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Intersectional role of paternal gender-equitable attitudes and maternal empowerment in child undernutrition: a cross-sectional national study from India
Authors: Anupam Joya Sharma, and Malavika Ambale Subramanyam
Source: Public Health, 11; DOI: 10.1136/bmjopen-2020-047276
Topic(s): Children under five
Country: Asia
Published: AUG 2021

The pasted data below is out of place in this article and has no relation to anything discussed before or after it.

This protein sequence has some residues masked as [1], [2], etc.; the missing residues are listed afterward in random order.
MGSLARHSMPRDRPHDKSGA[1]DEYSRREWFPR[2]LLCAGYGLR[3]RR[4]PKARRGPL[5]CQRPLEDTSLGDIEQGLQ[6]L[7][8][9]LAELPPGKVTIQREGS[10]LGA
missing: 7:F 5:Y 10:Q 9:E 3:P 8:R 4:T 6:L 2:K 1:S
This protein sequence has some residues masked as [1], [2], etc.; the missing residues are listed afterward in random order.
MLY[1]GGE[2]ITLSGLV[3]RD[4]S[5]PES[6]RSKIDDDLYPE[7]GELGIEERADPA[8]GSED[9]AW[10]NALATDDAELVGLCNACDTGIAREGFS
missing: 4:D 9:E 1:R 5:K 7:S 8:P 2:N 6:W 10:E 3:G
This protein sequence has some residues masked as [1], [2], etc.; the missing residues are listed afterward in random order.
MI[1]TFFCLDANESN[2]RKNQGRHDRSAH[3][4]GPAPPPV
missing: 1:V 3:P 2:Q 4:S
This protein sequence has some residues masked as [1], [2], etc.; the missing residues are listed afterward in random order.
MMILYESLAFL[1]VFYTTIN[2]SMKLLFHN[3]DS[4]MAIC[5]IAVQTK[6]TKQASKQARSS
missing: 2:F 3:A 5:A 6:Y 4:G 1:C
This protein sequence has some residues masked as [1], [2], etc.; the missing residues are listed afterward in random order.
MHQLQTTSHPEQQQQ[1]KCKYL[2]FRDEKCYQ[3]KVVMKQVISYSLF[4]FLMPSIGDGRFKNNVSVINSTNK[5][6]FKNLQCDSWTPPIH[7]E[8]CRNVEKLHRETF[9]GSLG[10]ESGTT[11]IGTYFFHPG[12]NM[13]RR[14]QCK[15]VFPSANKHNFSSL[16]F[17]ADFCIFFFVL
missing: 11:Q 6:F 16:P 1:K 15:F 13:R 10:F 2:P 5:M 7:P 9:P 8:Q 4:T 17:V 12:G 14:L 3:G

Abstract: To investigate the role of the intersection of maternal empowerment, paternal gender-equitable attitudes, and household wealth in stunting and severe stunting among underfives in India. We used a sample of 22?867 mother–father–child triads from the fourth round of India’s National Family Health Survey (2015–2016). Our inclusion criterion was children below the age of 5 years. The exclusion criterion was a lack of information on paternal gender-equitable attitudes and maternal empowerment. Observations with missing data on any of the covariates were also excluded. Our survey-adjusted logistic regression models revealed that even among children from poorer households, those with either an empowered mother or a father with gender-equitable attitudes versus those with none such parents, had a lower odds of stunting (adjusted OR (AOR): 0.92, 95% CI: 0.84 to 1.02) and severe stunting (AOR: 0.87, 95% CI: 0.77 to 0.98), independent of all covariates. We also found substantially lower odds of severe stunting in groups with parental concordance in a woman-friendly outlook, whether non-affluent (AOR: 0.80, 95% CI: 0.67 to 0.94) or affluent (AOR: 0.50, 95% CI: 0.38 to 0.67). We argue that while women’s autonomy could reduce the risk of child undernutrition, focusing on men’s attitudes towards gender equity also holds promise for reducing undernutrition. Our findings not only underscore how patriarchy is embodied in undernourished children, but also suggest programmatic interventions to address this deep-rooted scourge in India.